Impress with your writing by fixing the faults

Fix common writing flaws using Microsoft Word's proofing tools

Many people think that they write quite well, but do they really? There is one way to tell and this is by using a grammar checker. If you use Microsoft Word as your writing tool, there is one built in.

Sometimes we make errors in our writing that are hard to spot. This may be because we misuse words and don’t fully understand how they should be used, but sometimes we simply get a sort of word blindness.

We know what we want to say and we know what we mean, so when we read what we have written, we see the meaning and not the actual words on the screen or on paper. A typing slip or a missed word is not seen because our brains automatically fix the typo and fill in the missing word.

This is why there are proof-readers and editors. A different pair of eyes looking over what we have written can often spot our mistakes better than we can.

When you have an important report to write for work, an essay for school or a job application, it is a good idea to check it carefully. You don’t need a subeditor or proof reader and there are tools that can do the job for you.

If you use Microsoft Word for example, it can check the spelling, grammar and readability of the text. In this guide I am using Word in Office 2016, but this feature has been in Word for many years and it is in previous versions of the word processor.

1 Go to Word’s options

Write your document in Word or load it from disk. Before checking the document, first we must check that the settings are correct. Sometimes they are not and they need adjusting. Click File in the top left corner and then click Options.

 Check Word document for errors

2 Set the proofing options

In the Word Options window, select Proofing on the left and on the right near the bottom are the writing aids, Tick all the options. Sometimes Show readability statistics is note turned on, so make sure the box is ticked.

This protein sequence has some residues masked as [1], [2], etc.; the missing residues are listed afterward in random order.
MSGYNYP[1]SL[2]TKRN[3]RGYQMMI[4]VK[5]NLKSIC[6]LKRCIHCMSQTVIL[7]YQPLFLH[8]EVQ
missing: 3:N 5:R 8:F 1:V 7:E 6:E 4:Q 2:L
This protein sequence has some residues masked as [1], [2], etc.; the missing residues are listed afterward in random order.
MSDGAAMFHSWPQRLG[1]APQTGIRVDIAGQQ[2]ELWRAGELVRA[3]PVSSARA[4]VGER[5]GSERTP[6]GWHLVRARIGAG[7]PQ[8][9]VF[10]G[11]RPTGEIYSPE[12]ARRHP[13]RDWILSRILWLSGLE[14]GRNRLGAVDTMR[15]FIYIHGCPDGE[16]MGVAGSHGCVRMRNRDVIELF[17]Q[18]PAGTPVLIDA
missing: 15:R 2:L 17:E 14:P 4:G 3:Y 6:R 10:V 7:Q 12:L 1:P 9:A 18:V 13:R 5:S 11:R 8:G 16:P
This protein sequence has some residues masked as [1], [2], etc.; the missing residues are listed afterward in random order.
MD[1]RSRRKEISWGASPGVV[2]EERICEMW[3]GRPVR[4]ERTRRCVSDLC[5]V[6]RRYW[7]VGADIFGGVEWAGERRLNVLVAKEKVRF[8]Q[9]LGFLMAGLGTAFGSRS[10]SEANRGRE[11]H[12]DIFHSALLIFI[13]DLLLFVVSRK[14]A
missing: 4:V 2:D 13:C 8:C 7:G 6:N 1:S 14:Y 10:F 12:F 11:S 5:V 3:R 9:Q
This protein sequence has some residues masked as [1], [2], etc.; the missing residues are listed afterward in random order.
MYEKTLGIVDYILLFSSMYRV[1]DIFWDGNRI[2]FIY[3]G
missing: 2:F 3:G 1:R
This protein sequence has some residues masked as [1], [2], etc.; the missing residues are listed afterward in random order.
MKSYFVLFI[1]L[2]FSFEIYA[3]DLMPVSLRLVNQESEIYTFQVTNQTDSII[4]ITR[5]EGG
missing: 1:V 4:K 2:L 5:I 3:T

Check Word document for errors

3 Enable grammar settings

Down at the bottom is a Settings button next to Writing Style: Grammar. Click the button to open a window that contains a list of errors that Word can spot. Make sure that all the items are ticked.

 Check Word document for errors

4 Review your document

The grammar settings only need to be set once and they are remembered. From now on you can just go straight to the Review tab and click Spelling & Grammar. Word checks these on the fly and underlines spelling mistakes in red and poor grammar in green. However, you should click Spelling & Grammar anyway.

 Check Word document for errors

5 View the analysis

After checking the spelling and making any necessary corrections, the document is analysed and the results are displayed.

 Check Word document for errors

The Readability section is useful and it displays the Flesch Reading Ease and Flesch-Kincaid Grade Level. What are these?

Flesch Reading Ease: This is basically how easy the text is to read and a score of 100 is very easy. So easy a child could read it. A score of 50 would indicate that the text is hard to read. It is calculated by examining the number of words in each sentence and the number of syllables in each word.

Shorter sentences are easier to read and raise the score. Shorter words with fewer syllables are easier to read, too. Both of these statistics are shown in the Averages section in the Readability Statistics window (above). If necessary, shorten some of the longer sentences to make the average smaller, and choose shorter simpler words. Get that Flesch Reading Ease score higher.

Flesch-Kincaid Grade Level: This is another calculation based on the number of words in sentences and the number of syllables. The resulting figure is the US grade level. Another way of looking at it is the number of years of education in school that someone needs in order to read the text.

Lower scores are better because it indicates that the text is easier to read. Shorten the longest sentences, perhaps by breaking them into two, and replace long words with lots of syllables with shorter and simpler ones.

For more information on these two scores, read the Wikipedia article.

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